Purchasing a Flat-Coated Retriever puppy is a commitment that will last the lifetime of that puppy.  The best way to obtain a healthy, properly raised and socialized FCR puppy is to purchase your puppy from a conscientious breeder with a long term commitment to the breed.  FCRSA maintains a list of member breeders who have signed the Society’s Code of Ethics.  While FCRSA does not police its members, this document serves as a guideline for both breeders and puppy buyers. A list of FCRSA member breeders may be obtained by contacting:

Membership Secretary: Nanci Hanover
Email: profhanover@aol.com

FCRSA requires breeders advertising in its newsletter to be members in good standing of FCRSA, and breeding stock to have OFA or equivalent clearances for hip and elbow dysplasia and patellar luxation, and to have CERF clearances for hereditary eye disorders.

FCRSA member breeders also annually sign an agreement to work toward The Objects of the Society, which includes a commitment to

“encourage and promote quality in the breeding of pure-bred Flat-Coated Retrievers, and to do all possible to bring their natural, multi-purpose qualities to perfection; to urge members and breeders to accept the standard of the breed as approved by The American Kennel Club as the only standard of excellence by which Flat-Coated Retrievers shall be judged”

It should be noted that the only disqualifying characteristic described in the Breed Standard is a coat of yellow, cream or any color other than solid black or liver.  The Society is opposed to deliberate breeding to produce dogs possessing a disqualifying fault.  While yellow FCR’s can be wonderful family companions and are eligible to participate in all AKC Companion and Performance events for which the breed is eligible, they are not eligible for competition in the breed ring. They should not be represented as a rare variant of the breed to command a higher purchase price.

What about “designer dogs”?

Recent years have seen an increased popularity in deliberately crossed mixed breeds or so-called “designer dogs”.   Some of these mixed breeds involve Flat-Coated Retrievers.  Below is the Society’s position on the deliberate cross-breeding involving FCRS:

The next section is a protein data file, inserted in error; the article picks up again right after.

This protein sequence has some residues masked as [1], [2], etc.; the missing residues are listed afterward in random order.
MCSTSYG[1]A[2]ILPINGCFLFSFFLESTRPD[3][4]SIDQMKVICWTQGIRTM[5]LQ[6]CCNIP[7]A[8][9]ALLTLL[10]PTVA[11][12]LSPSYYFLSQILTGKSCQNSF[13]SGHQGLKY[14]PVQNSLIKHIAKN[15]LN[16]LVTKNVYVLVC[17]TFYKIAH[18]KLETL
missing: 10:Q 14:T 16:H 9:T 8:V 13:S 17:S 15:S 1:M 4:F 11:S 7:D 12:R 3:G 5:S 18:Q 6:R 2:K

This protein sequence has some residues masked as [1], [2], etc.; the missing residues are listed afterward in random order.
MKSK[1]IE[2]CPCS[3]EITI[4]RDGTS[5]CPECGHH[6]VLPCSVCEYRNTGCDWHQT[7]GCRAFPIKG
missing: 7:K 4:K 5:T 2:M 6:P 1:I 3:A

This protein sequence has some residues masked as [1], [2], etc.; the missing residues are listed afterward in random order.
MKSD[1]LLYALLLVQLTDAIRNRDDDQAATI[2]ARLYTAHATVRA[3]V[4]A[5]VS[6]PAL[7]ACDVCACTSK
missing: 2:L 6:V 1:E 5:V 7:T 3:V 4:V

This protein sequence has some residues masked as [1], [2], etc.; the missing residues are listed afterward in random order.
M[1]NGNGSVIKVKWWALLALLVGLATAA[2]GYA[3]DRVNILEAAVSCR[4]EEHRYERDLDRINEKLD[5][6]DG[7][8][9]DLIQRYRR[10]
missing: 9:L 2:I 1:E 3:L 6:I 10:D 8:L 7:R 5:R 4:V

The Flat-Coated Retriever Society of America, Incorporated is dedicated to the health and welfare of the Flat-Coated Retriever breed while conserving the original breed function – that of a “working retriever.” A purebred dog offers to his owner the likelihood that he will be a specific size, shape, color and temperament. The predictability of a breed comes from selection for traits that are desirable and away from traits that are undesirable. When a breed standard or type is set, the animals within that breed have less heterozygosity than do animals in a random population.

The Flat-Coated Retriever Society, Inc. is opposed to cross-breeding of dogs and is particularly opposed to the deliberate crossing of Flat-Coated Retrievers with any other breed. These crossbreds are a deliberate attempt to mislead the public with the idea that there is an advantage to these designer dogs. The crossbred dogs are prone to all of the genetic disease of both breeds and offer none of the advantages that owning a purebred dog has to offer.

The Flat-Coated Retriever Society of America thanks Fran Smith, DVM, Diplomate American College of Theriogenology, and the Labrador Retriever Club for the use of the above statement.